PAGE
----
Violent crimes in the U.S. increased last year for the first time in six years, mainly due to a spike in crimes in major cities, preliminary data released by the FBI on Monday showed.
Crime rate in the nation rose 1.2 percent in 2012 after declining sharply in previous years since 2006.
Violent crimes increased 3.7 percent in cities with a population between 500,000 to 1 million and declined by 1 percent in smaller towns, with a population of 10,000 to 24,999 people.
According to a New York Times report, the declining crime rate in the last six years puzzled criminologists, who were inspecting the trend for possible causes of decline.
Some analysts cited by the Times said the recent spike in crime might suggest that the trend is reversing.
“We probably now have answered the question of how low it can go, and we may be bouncing off the bottom now,” Dennis Jay Kenney, a professor at John Jay College of Criminal Justice in New York, told the Times.
But, he added that it may be too early to draw such conclusions. “We probably need another year to tell if we’ve got a pattern here,” he said.
Some analysts pointed out that a depletion in police forces, due to spending cuts, may have led to a surge in the crime rate.
The largest increase in murder and non-negligent manslaughter offenses -- while up in all city groups except one -- was seen in cities with a population between 500,000 to 1 million, shooting up 12.5 percent. On the other hand, cities with a population between 50,000 to 100,000 registered a decline of 1 percent in such offenses, the FBI data showed.
The FBI report is based on preliminary analysis of the annual Uniform Crime Report, or UCR, which is not without its shortcomings, which lead to unexplained swings in statistics from one year to the next, according to a NBC News report.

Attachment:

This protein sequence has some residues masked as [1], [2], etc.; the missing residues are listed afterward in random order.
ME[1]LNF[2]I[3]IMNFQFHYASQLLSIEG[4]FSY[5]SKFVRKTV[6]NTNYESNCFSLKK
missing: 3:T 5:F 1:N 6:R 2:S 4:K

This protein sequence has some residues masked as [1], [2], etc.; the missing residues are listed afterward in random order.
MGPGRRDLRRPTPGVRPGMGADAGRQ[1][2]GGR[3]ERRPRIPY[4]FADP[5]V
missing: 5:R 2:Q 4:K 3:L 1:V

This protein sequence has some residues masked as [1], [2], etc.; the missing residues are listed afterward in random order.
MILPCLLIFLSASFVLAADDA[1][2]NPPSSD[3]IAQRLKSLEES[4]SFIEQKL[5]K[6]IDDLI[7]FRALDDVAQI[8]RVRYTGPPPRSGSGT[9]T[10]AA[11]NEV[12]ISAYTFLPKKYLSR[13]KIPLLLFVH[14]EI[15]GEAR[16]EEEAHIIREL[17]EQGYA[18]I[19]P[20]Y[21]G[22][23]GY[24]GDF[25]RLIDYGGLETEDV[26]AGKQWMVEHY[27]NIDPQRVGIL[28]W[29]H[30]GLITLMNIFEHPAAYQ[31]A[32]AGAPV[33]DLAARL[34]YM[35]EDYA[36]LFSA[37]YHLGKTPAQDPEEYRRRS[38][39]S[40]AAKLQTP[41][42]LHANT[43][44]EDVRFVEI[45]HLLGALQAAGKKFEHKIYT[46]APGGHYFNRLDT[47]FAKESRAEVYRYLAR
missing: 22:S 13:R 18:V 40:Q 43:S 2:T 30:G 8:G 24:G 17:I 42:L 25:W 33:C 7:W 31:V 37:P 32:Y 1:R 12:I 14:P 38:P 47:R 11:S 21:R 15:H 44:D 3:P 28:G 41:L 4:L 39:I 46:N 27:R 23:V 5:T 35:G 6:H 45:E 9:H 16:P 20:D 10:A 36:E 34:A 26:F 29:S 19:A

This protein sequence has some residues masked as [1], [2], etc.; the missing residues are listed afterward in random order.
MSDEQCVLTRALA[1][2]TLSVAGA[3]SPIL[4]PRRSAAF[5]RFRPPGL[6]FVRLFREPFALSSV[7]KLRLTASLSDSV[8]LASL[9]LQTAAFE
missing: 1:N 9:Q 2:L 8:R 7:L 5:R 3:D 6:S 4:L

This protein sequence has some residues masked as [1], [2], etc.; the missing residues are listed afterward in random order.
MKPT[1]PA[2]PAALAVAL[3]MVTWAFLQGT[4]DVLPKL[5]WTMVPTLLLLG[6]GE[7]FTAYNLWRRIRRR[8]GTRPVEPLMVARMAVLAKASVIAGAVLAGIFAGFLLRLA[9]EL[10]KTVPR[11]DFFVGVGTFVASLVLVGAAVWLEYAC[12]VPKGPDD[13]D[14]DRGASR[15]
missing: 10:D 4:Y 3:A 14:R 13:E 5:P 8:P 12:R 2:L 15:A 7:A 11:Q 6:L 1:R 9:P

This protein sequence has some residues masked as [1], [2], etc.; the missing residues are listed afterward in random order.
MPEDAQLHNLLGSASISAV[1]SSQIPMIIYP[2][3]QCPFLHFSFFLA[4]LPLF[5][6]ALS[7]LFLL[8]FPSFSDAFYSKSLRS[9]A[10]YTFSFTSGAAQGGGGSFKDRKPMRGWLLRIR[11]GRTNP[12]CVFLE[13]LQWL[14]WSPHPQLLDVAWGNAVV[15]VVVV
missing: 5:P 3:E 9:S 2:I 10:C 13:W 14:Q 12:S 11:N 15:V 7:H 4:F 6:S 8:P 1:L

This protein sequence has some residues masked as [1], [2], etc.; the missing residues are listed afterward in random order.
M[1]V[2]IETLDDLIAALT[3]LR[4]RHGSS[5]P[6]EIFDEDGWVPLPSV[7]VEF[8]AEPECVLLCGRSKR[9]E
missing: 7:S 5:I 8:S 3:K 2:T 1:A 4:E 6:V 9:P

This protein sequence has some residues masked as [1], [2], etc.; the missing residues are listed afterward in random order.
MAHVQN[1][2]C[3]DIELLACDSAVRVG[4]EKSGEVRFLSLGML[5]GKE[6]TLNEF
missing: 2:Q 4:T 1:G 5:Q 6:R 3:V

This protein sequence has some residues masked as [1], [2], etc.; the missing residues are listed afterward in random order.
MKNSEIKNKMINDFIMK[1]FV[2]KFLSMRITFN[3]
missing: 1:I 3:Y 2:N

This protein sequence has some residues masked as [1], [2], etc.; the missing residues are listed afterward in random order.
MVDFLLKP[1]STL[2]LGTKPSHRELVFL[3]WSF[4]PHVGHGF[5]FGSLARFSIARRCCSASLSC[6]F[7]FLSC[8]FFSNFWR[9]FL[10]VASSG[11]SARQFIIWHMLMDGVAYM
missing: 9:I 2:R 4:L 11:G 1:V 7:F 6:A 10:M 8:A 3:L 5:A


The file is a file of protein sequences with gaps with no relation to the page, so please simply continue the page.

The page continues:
Many influential leaders view the report as incomplete, the report said, as data for the UCR are provided voluntarily by police and sheriff's departments and state law enforcement agencies.
The UCR data represents 13,770 law enforcement agencies across the country, which means that a third of state and local agencies found in the Justice Department's law enforcement census are yet to find representation in the data.
Besides, a standard reporting mechanism seems to be lacking as participating agencies exercise influence over classification of incidents and charges, the NBC report adds. While some report an event as a single crime regardless of charges, others report each charge separately.
The data also has sparked a debate in the Toledo, Ohio, city council with two members accusing the mayor of manipulating data to political advantage, NBC station WNWO reported.
A footnote in the UCR says that data from Toledo was "excluded from all Report tabulations," as it had errors.
Meanwhile, the FBI data showed that violent crime increased in the larger cities -- with a population of more than 1 million -- at a rate of 1.4 percent. Murders were up by 1.5 percent, while rape offenses rose by 3.2 percent.
Prior to 2012, violence was in decline in the past six years, and the sharpest drop from the previous year, was recorded in 2010 at 6 percent.
Violent crimes declined by 5.5 percent in 2009 and by 3.8 percent in 2011, while the last surge in such crime was recorded in 2006 when the crime rate rose by 1.9 percent.